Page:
The data were collected from 92 trees of Pinus cooperi located in mixed and uneven-aged stands in the ejidos Brillante, La Victoria, Mil Diez, San Esteban and Adolfo Ruiz Cortines, which belong to UMAFOR 1008, Durango (Figure 1). These stands are managed under the Mexican method of management of uneven-aged forests with selective cutting, with the aim of harvesting and promote regeneration and distribution of the stands in all diametric classes.
Through field expeditions in the different ejidos of the UMAFOR 1008, P. cooperi were randomly sampled to measure their profile. Likewise, it was intended that the sampled trees corresponded to different combinations of site quality, age, density and sociological classes. i) Diameter at breast height (D, cm) recording two measures, one according to the direction north-south and the other east-west, using a caliper (Haglof, Sweden), with milimetric graduation; ii) total height (TH, m) from the ground to the apex of the tree using a hypsometer (Vertex IV®, Haglof, Sweden); iii) height of the base of the live crown (HBLC, m) measured to the interception of the first whorl with live needles on the trunk; iv) crown length (CL, m) obtained from the difference between TH and HBLC; and finally, v) maximum crown width (MCW, m) obtained from the average record of perpendicular directions (north-south and east-west) using a longimeter (Haglof, Sweden). Simultaneously, the main stand variables (density [trees∙ha^{-1}], basal area [m^{2}∙ha^{-1}] and dominant height [m]), corresponding to sites where sample trees were collected, were also recorded.
Measuring crown profiles of P. cooperi
The area used by the projection of the crown is normally measured with the help of mirrors and tape measures; however, measuring the radius of the crown at different heights is a difficult task to perform (^{Gadow, Sánchez, & Álvarez, 2007}). The crown profile of each tree was measured using a device developed by ^{Hussein, Albert, and Gadow (2000)}. The device consists of a piece of transparent methacrylate (0.25 x 0.40 m) attached to a wooden stand which is fixed to the floor, so that the instrument remains stationary while measurements are taken. A transparency divided into squares of equal size, was overlapped on the methacrylate, which served as a reference to develop measurements. The device was located at a distance possible to fit the entire tree crown on the transparency. The characteristic points of the outer profile of the tree crown were drawn on the transparency, without moving the point-of-view or the crown window: i) top of the tree, ii) insertion of the first whorl with live pine needles on the trunk, iii) points where the first live pine needles are located and significant points of the outer edge of the tree crown. Figure 2 shows the variables of measured crowns and the geometric relationships used with this methodology.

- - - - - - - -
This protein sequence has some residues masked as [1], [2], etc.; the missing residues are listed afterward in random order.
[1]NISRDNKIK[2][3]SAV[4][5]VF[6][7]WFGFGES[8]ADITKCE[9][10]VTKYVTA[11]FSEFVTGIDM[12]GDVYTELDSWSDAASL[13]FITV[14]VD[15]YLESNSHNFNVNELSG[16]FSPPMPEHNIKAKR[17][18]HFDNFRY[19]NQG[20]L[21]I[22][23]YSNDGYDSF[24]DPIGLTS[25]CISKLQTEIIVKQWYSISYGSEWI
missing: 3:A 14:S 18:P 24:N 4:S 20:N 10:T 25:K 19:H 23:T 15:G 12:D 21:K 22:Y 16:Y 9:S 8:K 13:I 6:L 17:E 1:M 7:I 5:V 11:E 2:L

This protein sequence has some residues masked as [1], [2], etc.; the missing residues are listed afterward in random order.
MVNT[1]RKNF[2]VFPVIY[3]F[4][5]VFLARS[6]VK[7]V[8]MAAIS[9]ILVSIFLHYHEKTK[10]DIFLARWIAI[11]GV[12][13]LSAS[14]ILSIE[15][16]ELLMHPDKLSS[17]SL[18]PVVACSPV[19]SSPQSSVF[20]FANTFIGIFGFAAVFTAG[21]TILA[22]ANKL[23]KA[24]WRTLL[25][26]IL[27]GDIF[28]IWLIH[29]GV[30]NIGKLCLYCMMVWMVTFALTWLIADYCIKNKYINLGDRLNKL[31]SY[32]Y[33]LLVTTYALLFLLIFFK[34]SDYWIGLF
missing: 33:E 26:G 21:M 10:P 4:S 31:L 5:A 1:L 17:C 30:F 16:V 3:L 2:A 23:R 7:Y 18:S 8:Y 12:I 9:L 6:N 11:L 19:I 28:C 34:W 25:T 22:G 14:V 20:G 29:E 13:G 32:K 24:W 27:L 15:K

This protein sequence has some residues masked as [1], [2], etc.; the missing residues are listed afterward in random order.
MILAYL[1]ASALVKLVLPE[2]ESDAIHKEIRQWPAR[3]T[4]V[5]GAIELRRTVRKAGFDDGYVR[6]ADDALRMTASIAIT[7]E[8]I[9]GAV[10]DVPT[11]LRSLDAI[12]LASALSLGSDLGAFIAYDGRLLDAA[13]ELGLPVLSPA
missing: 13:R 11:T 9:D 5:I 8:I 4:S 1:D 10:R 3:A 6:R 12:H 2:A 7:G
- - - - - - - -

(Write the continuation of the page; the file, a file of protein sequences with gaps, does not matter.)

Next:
Visual methods have shown good accuracy in measuring crown radius and its corresponding height (^{Hussein et al., 2000}; ^{Rautiainen & Stenberg, 2005}) and other crown variables (^{Martín-García, Diez, & Jactel, 2009}).
Once known the length of tree crown (CL = TH - HBLC) and measured the distance between the top of the tree and the point of the crown base on transparency, the ratio CL_{real}/CL_{transparency} showed the scale used to calculate the radius of each point of the profile and its vertical distance from the crown base. After the crown profile was captured on the template, transparency was digitized by inserting the image in a CAD software and later obtaining the coordinates of each point of the crown profile using the “adxycoo.ave” script developed for the ArcView® software (^{Environmental Systems Research Institute [ESRI Inc.], 2002}). Then, the image was aligned and scaled so that the points defined by the crown base (100, 0) and the top of the tree (100, CL_{real}) coincide with the vertical axis (the value of 100 was assigned to avoid negative numbers in the left profile of the crown). Figure 3 shows the coordinates of each point of the crown profile that led to the development of a spreadsheet to perform statistical adjustments.
Moreover, according to ^{Maguire and Hann (1989)}, the height at which the first live needles occur (HBLF) was used as the crown base, discarding the insertion point of branch whorl (HBLF). This also dismiss the problem of finding lower values of HBLF than HBLC, because if the latter value is used as a start reference of the crown, the radii of the crown should be measured below the origin and consequently heights would be negative (^{Crecente-Campo, Álvarez-González, Castedo-Dorado, Gómez-García, & Diéguez-Aranda, 2013}). Table 1 shows variables and descriptive statistics of the sample trees used to develop the equations of crown profile.
Statistics | Measurement points per crown | D (cm) | TH (m) | HBLC (m) | CL (m) | CR (m) |
---|---|---|---|---|---|---|